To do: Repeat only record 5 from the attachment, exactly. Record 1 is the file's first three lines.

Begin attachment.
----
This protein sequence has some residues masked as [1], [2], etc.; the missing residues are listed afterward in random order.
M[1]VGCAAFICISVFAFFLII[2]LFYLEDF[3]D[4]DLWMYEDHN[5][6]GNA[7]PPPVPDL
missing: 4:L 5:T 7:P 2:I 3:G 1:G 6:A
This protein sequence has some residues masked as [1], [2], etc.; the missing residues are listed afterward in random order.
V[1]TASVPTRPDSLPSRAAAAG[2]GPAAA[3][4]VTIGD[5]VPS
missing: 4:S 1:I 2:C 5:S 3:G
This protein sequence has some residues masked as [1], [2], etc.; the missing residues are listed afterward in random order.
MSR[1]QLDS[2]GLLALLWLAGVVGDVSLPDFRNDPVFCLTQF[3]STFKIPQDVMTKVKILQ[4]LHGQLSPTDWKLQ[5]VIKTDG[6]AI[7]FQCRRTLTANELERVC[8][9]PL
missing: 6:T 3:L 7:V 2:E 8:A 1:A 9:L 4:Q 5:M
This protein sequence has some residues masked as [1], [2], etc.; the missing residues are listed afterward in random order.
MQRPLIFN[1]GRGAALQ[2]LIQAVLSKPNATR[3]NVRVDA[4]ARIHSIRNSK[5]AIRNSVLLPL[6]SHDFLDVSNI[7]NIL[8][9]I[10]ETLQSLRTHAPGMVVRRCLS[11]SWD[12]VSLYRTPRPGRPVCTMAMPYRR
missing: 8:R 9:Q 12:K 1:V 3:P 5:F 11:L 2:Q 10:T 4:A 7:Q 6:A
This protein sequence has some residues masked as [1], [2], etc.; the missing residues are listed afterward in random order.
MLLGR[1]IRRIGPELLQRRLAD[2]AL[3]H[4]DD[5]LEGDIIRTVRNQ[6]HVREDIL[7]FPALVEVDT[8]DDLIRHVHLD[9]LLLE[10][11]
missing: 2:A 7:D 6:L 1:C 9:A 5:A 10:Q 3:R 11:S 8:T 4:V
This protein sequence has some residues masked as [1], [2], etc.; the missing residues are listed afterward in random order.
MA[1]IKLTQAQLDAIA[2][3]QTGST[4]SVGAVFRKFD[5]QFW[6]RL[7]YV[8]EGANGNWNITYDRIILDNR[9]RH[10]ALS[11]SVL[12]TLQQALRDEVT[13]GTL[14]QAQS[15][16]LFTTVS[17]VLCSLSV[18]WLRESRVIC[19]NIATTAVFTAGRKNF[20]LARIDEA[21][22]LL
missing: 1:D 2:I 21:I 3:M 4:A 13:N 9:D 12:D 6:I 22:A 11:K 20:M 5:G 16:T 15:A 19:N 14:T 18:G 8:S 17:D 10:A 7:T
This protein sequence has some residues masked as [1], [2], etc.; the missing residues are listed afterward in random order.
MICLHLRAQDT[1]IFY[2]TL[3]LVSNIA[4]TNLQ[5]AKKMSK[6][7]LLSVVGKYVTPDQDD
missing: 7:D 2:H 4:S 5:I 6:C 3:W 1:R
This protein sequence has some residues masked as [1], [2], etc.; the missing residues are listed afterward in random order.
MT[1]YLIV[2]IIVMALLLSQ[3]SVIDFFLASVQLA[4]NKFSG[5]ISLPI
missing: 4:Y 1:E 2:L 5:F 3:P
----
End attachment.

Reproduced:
This protein sequence has some residues masked as [1], [2], etc.; the missing residues are listed afterward in random order.
MLLGR[1]IRRIGPELLQRRLAD[2]AL[3]H[4]DD[5]LEGDIIRTVRNQ[6]HVREDIL[7]FPALVEVDT[8]DDLIRHVHLD[9]LLLE[10][11]
missing: 2:A 7:D 6:L 1:C 9:A 5:A 10:Q 3:R 11:S 8:T 4:V